• Amid reduced leasing activity, prime headline rents in Dublin have nevertheless remained steady at €700 per square metre. However, some softening is expected over the coming months as new transactional evidence emerges, with secondary buildings most susceptible to a slight downward revision in rental levels and further outward moves in tenant concessions. With occupier demand expected to rebound in 2021 when travel restrictions are lifted and economic activity picks up, the next couple of months could prove to be a ‘window of opportunity’ for occupiers who are in a position to take advantage of the ability to negotiate keener deals in the current climate.


  • Compared to other sectors of the property market, the industrial and logistics sector has weathered the pandemic storm particularly well and there is occupier activity underway off-market as well as a number of deals in legals, which is encouraging.
  • Some occupier types, such as those involved in leisure or certain elements of retail, are particularly vulnerable as a result of their direct exposure to economic activity and trade. However, other parts of the industrial and logistics market have actually benefitted to some degree from lockdown with the need for modern high-quality logistics and distribution more important than ever.
  • There has been increased appetite for large buildings over the last number of months, boosted by an increase in online retailing and increased demand for storage and distribution of vital inventory such as pharmaceuticals and foodstuffs. There has also been strong demand for industrial sites from data centre operators with these end users competing directly with developers of traditional industrial product for well-located land parcels in and around the M50 corridor and also in some prime regional locations.
  • Prime rents in the industrial sector are expected to remain unchanged for the remainder of 2020, primarily due to the fact that there is no new stock due for delivery that isn’t already pre-committed. Such is the strength of appetite for modern premises that negotiations have, in some cases, started already on stock that has yet to commence construction.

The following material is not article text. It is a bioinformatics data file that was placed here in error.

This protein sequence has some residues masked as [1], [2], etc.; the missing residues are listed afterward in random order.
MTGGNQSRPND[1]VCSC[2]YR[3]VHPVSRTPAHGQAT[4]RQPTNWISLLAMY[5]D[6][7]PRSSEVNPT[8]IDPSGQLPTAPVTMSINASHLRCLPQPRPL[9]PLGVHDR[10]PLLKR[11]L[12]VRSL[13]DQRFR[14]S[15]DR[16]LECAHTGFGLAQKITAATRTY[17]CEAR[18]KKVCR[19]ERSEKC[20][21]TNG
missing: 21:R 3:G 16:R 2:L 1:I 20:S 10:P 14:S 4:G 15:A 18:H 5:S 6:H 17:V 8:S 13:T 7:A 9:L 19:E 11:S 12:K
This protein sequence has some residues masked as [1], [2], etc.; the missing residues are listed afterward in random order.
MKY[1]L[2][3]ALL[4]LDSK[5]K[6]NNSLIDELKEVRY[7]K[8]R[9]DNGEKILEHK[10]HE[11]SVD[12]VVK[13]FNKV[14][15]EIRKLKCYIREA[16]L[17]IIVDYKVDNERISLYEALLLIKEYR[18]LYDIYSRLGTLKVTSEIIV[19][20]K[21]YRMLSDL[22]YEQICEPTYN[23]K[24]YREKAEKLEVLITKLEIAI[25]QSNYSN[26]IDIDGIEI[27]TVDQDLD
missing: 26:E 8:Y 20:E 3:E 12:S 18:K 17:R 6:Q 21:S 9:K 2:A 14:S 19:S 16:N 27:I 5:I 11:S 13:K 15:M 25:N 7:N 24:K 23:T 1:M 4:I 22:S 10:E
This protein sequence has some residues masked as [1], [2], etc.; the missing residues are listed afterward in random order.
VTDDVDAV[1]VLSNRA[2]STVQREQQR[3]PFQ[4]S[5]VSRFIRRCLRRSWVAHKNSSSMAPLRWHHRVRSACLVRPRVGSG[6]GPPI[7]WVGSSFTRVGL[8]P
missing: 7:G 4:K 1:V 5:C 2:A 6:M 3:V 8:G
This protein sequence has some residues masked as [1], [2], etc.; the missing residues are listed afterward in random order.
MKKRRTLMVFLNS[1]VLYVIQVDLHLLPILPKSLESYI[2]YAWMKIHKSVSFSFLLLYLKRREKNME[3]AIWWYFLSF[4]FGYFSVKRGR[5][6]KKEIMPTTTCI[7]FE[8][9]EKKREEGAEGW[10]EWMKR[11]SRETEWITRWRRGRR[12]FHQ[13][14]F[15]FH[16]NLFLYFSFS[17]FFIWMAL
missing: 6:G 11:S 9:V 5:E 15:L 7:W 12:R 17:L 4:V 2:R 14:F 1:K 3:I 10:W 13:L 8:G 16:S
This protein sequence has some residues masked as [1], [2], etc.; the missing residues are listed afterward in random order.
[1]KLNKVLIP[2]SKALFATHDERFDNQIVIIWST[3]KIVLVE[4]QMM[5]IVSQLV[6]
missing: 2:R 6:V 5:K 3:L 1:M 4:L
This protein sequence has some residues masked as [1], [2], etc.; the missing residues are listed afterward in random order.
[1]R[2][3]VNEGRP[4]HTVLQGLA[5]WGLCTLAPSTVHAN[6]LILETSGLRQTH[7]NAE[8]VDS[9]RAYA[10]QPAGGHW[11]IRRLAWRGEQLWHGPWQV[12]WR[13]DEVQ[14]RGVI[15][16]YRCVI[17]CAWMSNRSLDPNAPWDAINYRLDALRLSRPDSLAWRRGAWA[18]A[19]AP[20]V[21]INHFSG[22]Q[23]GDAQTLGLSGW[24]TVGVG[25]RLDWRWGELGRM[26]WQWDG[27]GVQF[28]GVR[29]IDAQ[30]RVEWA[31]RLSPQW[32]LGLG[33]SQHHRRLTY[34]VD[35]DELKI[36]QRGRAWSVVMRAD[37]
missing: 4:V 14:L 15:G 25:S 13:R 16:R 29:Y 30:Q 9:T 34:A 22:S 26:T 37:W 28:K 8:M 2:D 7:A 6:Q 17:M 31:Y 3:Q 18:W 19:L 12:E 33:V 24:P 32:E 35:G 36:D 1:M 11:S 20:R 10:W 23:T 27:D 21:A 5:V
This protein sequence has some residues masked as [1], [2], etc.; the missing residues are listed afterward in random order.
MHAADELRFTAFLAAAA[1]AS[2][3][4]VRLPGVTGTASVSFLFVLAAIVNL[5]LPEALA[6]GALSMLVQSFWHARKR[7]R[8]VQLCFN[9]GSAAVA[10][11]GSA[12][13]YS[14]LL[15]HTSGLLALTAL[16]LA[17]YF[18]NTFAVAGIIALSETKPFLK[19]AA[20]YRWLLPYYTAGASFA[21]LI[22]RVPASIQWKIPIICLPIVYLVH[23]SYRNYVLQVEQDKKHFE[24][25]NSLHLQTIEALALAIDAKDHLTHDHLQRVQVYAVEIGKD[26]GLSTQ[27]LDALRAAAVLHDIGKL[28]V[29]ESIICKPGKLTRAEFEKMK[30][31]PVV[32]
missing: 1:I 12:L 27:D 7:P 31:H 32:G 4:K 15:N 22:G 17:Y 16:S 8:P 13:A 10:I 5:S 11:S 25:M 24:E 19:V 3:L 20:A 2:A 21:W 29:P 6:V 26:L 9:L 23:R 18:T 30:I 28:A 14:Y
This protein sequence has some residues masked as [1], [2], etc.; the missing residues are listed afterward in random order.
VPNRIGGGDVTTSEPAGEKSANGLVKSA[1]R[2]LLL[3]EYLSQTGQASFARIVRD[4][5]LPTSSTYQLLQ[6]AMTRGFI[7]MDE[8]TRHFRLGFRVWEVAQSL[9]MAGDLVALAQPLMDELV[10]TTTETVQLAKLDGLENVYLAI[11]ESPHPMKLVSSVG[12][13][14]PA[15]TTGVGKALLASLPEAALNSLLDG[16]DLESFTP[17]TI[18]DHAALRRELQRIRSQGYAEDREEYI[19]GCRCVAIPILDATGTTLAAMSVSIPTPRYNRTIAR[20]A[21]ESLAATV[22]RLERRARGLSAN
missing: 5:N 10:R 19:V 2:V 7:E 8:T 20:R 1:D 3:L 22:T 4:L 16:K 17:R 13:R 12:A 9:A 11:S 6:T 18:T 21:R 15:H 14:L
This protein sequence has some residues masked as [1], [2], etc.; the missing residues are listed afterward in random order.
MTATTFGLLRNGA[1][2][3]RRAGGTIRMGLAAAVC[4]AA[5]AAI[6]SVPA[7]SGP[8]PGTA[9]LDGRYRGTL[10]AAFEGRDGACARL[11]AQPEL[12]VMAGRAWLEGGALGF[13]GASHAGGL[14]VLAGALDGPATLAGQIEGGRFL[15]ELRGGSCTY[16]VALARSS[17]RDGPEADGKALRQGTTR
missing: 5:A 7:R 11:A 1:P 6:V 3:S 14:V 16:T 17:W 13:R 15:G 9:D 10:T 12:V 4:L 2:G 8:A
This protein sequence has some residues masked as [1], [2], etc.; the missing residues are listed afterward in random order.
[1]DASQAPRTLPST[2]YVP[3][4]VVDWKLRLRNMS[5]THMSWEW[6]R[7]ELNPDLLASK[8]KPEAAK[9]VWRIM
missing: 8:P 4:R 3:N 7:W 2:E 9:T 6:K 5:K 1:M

• Consumers have adjusted their shopping behaviours in the last six months with more trade occurring online and physical shopping now more tactical than experiential.
  • Conditions remain very challenging with several retailers making the difficult decision to close some or all of their Irish stores in recent months. Meanwhile, many stores that have fully reopened are reporting that footfall remains depressed and turnover negatively impacted. The effect has been particularly felt on high streets around the country, which are suffering from a combination of reduced store capacity and a lack of office workers, overseas tourists and students. Retail parks and shopping centres have been performing somewhat better by virtue of being in a better position to enforce social distancing.
  • Although some transactions have been recorded in the last few months, transactional activity in the retail property market remains largely paralysed with vacancy continuing to increase and an escalation in negotiation between landlords and tenants, many of whom are struggling to meet rent and service change payments in the current climate. Landlords are, in many cases, slow to make decisions, but we are seeing incidences of leases being restructured and temporary arrangements being put in place, particularly where retailers can provide figures to clearly demonstrate the decline in trade that is being experienced.


  • Considering the volume of liquidity that has built up over the last six months and investor appetite for Irish real estate assets, this sector of the market has the potential to rebound quickly once economic activity improves. Q3 will see a resumption in trading activity. However, until such time as travel restrictions are lifted and investors can travel safely to inspect and assess opportunities, investment volumes will unfortunately remain constrained.
  • However, a number of sales process are currently being conducted off-market (particularly in the multifamily sector) and there is up to €1 billion of stock due to be brought to the market over the coming months. With a number of assets ready to be formally launched for sale and considerable investor liquidity built up and waiting to deploy, vendors and agents are considering how best to launch assets while travel restrictions remain in place. The use of technology and direct access to key decisionmakers in the global investment houses will therefore form part of the solution going forward. 
  • While the direction of yields across Europe has adjusted slightly, prime yields in the Irish market, with the exception of retail, have been resilient over recent months, despite the pandemic. For many sectors of the Irish market including offices, industrial and multifamily, as opposed to an expected contraction during 2020, there has been no change whereas the retail, hotel and student accommodation sectors of the market have experienced some softening.